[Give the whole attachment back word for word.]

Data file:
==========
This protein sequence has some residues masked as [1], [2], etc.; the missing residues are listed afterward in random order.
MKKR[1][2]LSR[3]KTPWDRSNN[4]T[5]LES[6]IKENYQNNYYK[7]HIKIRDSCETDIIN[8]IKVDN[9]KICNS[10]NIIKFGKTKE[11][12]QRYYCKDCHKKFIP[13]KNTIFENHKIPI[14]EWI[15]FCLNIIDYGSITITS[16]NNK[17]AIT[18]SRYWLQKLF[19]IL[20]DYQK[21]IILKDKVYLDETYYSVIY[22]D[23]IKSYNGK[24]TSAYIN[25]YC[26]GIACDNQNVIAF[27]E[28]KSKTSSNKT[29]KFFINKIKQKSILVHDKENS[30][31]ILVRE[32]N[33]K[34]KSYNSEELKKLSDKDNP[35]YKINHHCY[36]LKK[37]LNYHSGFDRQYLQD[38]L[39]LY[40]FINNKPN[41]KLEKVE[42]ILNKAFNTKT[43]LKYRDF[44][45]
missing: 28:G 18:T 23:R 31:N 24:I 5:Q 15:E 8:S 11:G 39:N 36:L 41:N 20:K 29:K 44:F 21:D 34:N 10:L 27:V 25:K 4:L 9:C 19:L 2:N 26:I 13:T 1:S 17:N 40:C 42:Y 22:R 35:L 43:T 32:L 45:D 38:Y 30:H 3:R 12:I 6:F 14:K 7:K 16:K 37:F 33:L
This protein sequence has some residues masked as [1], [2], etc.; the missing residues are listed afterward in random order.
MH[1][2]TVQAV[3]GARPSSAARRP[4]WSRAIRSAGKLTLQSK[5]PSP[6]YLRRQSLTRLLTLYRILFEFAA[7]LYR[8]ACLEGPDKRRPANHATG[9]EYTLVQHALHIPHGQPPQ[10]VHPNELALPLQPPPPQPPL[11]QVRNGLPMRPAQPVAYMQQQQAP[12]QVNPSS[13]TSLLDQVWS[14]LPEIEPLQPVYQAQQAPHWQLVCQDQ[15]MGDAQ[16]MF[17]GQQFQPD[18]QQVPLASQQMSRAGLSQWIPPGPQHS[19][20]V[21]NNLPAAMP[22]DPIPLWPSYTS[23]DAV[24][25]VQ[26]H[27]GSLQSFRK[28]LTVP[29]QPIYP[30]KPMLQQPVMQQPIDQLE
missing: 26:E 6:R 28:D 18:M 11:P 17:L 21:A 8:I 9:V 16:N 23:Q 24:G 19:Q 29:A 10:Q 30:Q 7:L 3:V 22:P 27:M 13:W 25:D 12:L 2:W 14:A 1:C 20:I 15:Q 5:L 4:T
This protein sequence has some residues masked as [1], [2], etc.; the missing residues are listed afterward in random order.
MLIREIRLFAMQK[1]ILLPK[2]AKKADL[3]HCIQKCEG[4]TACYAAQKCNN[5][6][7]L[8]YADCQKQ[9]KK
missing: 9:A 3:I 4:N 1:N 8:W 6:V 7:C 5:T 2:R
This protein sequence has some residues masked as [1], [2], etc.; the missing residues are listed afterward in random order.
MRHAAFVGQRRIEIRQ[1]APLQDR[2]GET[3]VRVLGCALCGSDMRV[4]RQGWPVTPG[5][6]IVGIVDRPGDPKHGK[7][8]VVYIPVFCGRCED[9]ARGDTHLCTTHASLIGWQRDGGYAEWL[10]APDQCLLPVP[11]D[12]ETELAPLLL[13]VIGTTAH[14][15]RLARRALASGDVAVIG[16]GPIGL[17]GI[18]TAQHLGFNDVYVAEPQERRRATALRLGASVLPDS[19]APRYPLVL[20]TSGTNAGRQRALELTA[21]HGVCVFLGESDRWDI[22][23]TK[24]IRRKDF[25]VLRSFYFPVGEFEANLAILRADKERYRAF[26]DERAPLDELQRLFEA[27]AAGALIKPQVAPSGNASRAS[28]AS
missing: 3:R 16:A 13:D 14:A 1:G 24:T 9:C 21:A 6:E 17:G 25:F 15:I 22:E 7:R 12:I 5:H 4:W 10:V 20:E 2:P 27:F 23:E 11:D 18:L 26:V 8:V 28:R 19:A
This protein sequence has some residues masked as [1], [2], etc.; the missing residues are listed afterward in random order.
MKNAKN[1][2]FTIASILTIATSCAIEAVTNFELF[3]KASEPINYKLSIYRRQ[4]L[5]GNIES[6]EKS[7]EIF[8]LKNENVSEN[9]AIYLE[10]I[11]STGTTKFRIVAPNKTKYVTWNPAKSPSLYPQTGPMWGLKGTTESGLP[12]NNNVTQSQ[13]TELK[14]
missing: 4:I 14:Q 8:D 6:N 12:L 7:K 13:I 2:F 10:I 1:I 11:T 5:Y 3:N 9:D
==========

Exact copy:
This protein sequence has some residues masked as [1], [2], etc.; the missing residues are listed afterward in random order.
MKKR[1][2]LSR[3]KTPWDRSNN[4]T[5]LES[6]IKENYQNNYYK[7]HIKIRDSCETDIIN[8]IKVDN[9]KICNS[10]NIIKFGKTKE[11][12]QRYYCKDCHKKFIP[13]KNTIFENHKIPI[14]EWI[15]FCLNIIDYGSITITS[16]NNK[17]AIT[18]SRYWLQKLF[19]IL[20]DYQK[21]IILKDKVYLDETYYSVIY[22]D[23]IKSYNGK[24]TSAYIN[25]YC[26]GIACDNQNVIAF[27]E[28]KSKTSSNKT[29]KFFINKIKQKSILVHDKENS[30][31]ILVRE[32]N[33]K[34]KSYNSEELKKLSDKDNP[35]YKINHHCY[36]LKK[37]LNYHSGFDRQYLQD[38]L[39]LY[40]FINNKPN[41]KLEKVE[42]ILNKAFNTKT[43]LKYRDF[44][45]
missing: 28:G 18:T 23:R 31:N 24:I 5:Q 15:E 8:S 11:G 39:N 36:L 41:N 20:K 29:K 44:F 21:D 34:N 10:L 27:V 25:K 4:L 9:C 19:L 2:N 26:I 13:T 1:S 17:N 40:C 42:Y 22:R 35:L 43:T 32:L 45:D 38:Y 30:H 3:R 12:I 6:F 14:K 7:K 16:K 37:F 33:L
This protein sequence has some residues masked as [1], [2], etc.; the missing residues are listed afterward in random order.
MH[1][2]TVQAV[3]GARPSSAARRP[4]WSRAIRSAGKLTLQSK[5]PSP[6]YLRRQSLTRLLTLYRILFEFAA[7]LYR[8]ACLEGPDKRRPANHATG[9]EYTLVQHALHIPHGQPPQ[10]VHPNELALPLQPPPPQPPL[11]QVRNGLPMRPAQPVAYMQQQQAP[12]QVNPSS[13]TSLLDQVWS[14]LPEIEPLQPVYQAQQAPHWQLVCQDQ[15]MGDAQ[16]MF[17]GQQFQPD[18]QQVPLASQQMSRAGLSQWIPPGPQHS[19][20]V[21]NNLPAAMP[22]DPIPLWPSYTS[23]DAV[24][25]VQ[26]H[27]GSLQSFRK[28]LTVP[29]QPIYP[30]KPMLQQPVMQQPIDQLE
missing: 26:E 6:R 28:D 18:M 11:P 17:L 21:A 8:I 9:V 16:N 23:Q 24:G 19:Q 29:A 10:Q 30:Q 7:L 3:V 22:P 27:M 13:W 25:D 12:L 2:W 14:A 1:C 20:I 15:Q 5:L 4:T
This protein sequence has some residues masked as [1], [2], etc.; the missing residues are listed afterward in random order.
MLIREIRLFAMQK[1]ILLPK[2]AKKADL[3]HCIQKCEG[4]TACYAAQKCNN[5][6][7]L[8]YADCQKQ[9]KK
missing: 9:A 3:I 4:N 1:N 8:W 6:V 7:C 5:T 2:R
This protein sequence has some residues masked as [1], [2], etc.; the missing residues are listed afterward in random order.
MRHAAFVGQRRIEIRQ[1]APLQDR[2]GET[3]VRVLGCALCGSDMRV[4]RQGWPVTPG[5][6]IVGIVDRPGDPKHGK[7][8]VVYIPVFCGRCED[9]ARGDTHLCTTHASLIGWQRDGGYAEWL[10]APDQCLLPVP[11]D[12]ETELAPLLL[13]VIGTTAH[14][15]RLARRALASGDVAVIG[16]GPIGL[17]GI[18]TAQHLGFNDVYVAEPQERRRATALRLGASVLPDS[19]APRYPLVL[20]TSGTNAGRQRALELTA[21]HGVCVFLGESDRWDI[22][23]TK[24]IRRKDF[25]VLRSFYFPVGEFEANLAILRADKERYRAF[26]DERAPLDELQRLFEA[27]AAGALIKPQVAPSGNASRAS[28]AS
missing: 3:R 16:A 13:D 14:A 1:G 24:T 9:C 21:A 6:E 17:G 25:F 15:I 22:E 7:R 12:I 5:H 4:W 10:V 20:E 2:P 27:F 23:E 11:D 18:L 26:V 8:V 28:R 19:A
This protein sequence has some residues masked as [1], [2], etc.; the missing residues are listed afterward in random order.
MKNAKN[1][2]FTIASILTIATSCAIEAVTNFELF[3]KASEPINYKLSIYRRQ[4]L[5]GNIES[6]EKS[7]EIF[8]LKNENVSEN[9]AIYLE[10]I[11]STGTTKFRIVAPNKTKYVTWNPAKSPSLYPQTGPMWGLKGTTESGLP[12]NNNVTQSQ[13]TELK[14]
missing: 4:I 14:Q 8:D 6:N 12:L 7:K 13:I 2:F 10:I 1:I 11:T 5:Y 3:N 9:D